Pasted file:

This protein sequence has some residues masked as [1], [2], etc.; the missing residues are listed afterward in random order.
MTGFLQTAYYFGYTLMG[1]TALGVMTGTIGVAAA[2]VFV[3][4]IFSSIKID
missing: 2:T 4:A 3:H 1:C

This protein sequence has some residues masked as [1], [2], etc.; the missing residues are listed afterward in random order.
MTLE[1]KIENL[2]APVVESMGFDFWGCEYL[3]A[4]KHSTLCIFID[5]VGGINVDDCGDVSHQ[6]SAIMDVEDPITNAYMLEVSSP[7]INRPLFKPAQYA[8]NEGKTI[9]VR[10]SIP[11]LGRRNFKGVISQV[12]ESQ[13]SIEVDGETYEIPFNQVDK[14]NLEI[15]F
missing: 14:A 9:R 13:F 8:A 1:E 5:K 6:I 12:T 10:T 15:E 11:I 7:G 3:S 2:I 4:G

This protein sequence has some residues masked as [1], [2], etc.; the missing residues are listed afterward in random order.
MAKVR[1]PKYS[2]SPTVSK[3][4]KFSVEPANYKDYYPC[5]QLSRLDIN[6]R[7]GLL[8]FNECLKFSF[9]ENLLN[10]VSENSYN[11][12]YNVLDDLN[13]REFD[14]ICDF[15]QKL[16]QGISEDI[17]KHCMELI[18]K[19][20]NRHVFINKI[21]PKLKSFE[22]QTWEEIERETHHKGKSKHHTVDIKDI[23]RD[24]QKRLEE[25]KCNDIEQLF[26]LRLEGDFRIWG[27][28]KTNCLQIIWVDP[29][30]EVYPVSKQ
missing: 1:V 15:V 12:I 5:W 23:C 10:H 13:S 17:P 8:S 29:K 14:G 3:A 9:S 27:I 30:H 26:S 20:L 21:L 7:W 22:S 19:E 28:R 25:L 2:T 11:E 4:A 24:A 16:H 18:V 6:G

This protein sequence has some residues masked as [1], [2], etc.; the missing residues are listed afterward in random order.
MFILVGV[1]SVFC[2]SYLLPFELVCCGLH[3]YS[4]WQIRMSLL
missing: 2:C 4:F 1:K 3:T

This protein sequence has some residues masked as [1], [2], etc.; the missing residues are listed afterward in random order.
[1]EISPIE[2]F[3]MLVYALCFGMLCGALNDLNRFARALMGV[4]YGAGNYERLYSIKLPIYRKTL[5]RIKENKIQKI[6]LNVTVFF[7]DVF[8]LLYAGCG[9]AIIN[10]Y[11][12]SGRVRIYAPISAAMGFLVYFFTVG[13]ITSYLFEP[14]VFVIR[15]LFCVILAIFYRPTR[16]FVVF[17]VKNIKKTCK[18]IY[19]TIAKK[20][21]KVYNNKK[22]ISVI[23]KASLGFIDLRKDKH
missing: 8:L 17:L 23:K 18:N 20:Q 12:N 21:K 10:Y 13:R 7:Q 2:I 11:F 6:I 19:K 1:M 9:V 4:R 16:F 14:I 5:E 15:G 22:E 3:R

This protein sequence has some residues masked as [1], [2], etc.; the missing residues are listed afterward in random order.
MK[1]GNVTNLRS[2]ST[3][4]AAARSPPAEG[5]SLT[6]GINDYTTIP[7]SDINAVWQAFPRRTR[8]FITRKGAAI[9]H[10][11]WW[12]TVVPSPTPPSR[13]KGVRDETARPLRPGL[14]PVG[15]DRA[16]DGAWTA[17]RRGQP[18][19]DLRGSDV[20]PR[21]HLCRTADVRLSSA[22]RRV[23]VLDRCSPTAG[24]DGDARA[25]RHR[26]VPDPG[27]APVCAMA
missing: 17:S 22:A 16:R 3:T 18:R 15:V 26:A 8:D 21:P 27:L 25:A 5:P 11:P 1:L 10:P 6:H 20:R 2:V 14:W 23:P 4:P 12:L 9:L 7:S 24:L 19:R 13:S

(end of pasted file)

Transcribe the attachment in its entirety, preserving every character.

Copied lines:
This protein sequence has some residues masked as [1], [2], etc.; the missing residues are listed afterward in random order.
MTGFLQTAYYFGYTLMG[1]TALGVMTGTIGVAAA[2]VFV[3][4]IFSSIKID
missing: 2:T 4:A 3:H 1:C

This protein sequence has some residues masked as [1], [2], etc.; the missing residues are listed afterward in random order.
MTLE[1]KIENL[2]APVVESMGFDFWGCEYL[3]A[4]KHSTLCIFID[5]VGGINVDDCGDVSHQ[6]SAIMDVEDPITNAYMLEVSSP[7]INRPLFKPAQYA[8]NEGKTI[9]VR[10]SIP[11]LGRRNFKGVISQV[12]ESQ[13]SIEVDGETYEIPFNQVDK[14]NLEI[15]F
missing: 14:A 9:R 13:F 8:A 1:E 5:K 6:I 12:T 10:T 15:E 11:I 7:G 3:S 2:I 4:G

This protein sequence has some residues masked as [1], [2], etc.; the missing residues are listed afterward in random order.
MAKVR[1]PKYS[2]SPTVSK[3][4]KFSVEPANYKDYYPC[5]QLSRLDIN[6]R[7]GLL[8]FNECLKFSF[9]ENLLN[10]VSENSYN[11][12]YNVLDDLN[13]REFD[14]ICDF[15]QKL[16]QGISEDI[17]KHCMELI[18]K[19][20]NRHVFINKI[21]PKLKSFE[22]QTWEEIERETHHKGKSKHHTVDIKDI[23]RD[24]QKRLEE[25]KCNDIEQLF[26]LRLEGDFRIWG[27][28]KTNCLQIIWVDP[29][30]EVYPVSKQ
missing: 1:V 15:V 12:I 5:W 23:C 10:H 13:S 17:P 8:S 29:K 14:G 3:A 9:S 27:I 30:H 26:S 20:L 21:L 7:W 22:S 19:E 28:R 25:L 2:T 11:E 4:A 24:A 16:H 18:V 6:G

This protein sequence has some residues masked as [1], [2], etc.; the missing residues are listed afterward in random order.
MFILVGV[1]SVFC[2]SYLLPFELVCCGLH[3]YS[4]WQIRMSLL
missing: 2:C 4:F 1:K 3:T

This protein sequence has some residues masked as [1], [2], etc.; the missing residues are listed afterward in random order.
[1]EISPIE[2]F[3]MLVYALCFGMLCGALNDLNRFARALMGV[4]YGAGNYERLYSIKLPIYRKTL[5]RIKENKIQKI[6]LNVTVFF[7]DVF[8]LLYAGCG[9]AIIN[10]Y[11][12]SGRVRIYAPISAAMGFLVYFFTVG[13]ITSYLFEP[14]VFVIR[15]LFCVILAIFYRPTR[16]FVVF[17]VKNIKKTCK[18]IY[19]TIAKK[20][21]KVYNNKK[22]ISVI[23]KASLGFIDLRKDKH
missing: 8:L 17:L 23:K 18:N 20:Q 12:N 21:K 10:Y 13:R 7:Q 2:I 11:F 6:I 19:K 1:M 9:V 4:R 16:F 14:I 5:E 15:G 22:E 3:R

This protein sequence has some residues masked as [1], [2], etc.; the missing residues are listed afterward in random order.
MK[1]GNVTNLRS[2]ST[3][4]AAARSPPAEG[5]SLT[6]GINDYTTIP[7]SDINAVWQAFPRRTR[8]FITRKGAAI[9]H[10][11]WW[12]TVVPSPTPPSR[13]KGVRDETARPLRPGL[14]PVG[15]DRA[16]DGAWTA[17]RRGQP[18][19]DLRGSDV[20]PR[21]HLCRTADVRLSSA[22]RRV[23]VLDRCSPTAG[24]DGDARA[25]RHR[26]VPDPG[27]APVCAMA
missing: 17:S 22:A 16:R 3:T 18:R 15:V 26:A 8:D 21:P 27:L 25:A 5:P 11:P 1:L 10:P 6:H 20:R 2:V 14:W 23:P 4:P 12:L 9:L 7:S 24:L 19:R 13:S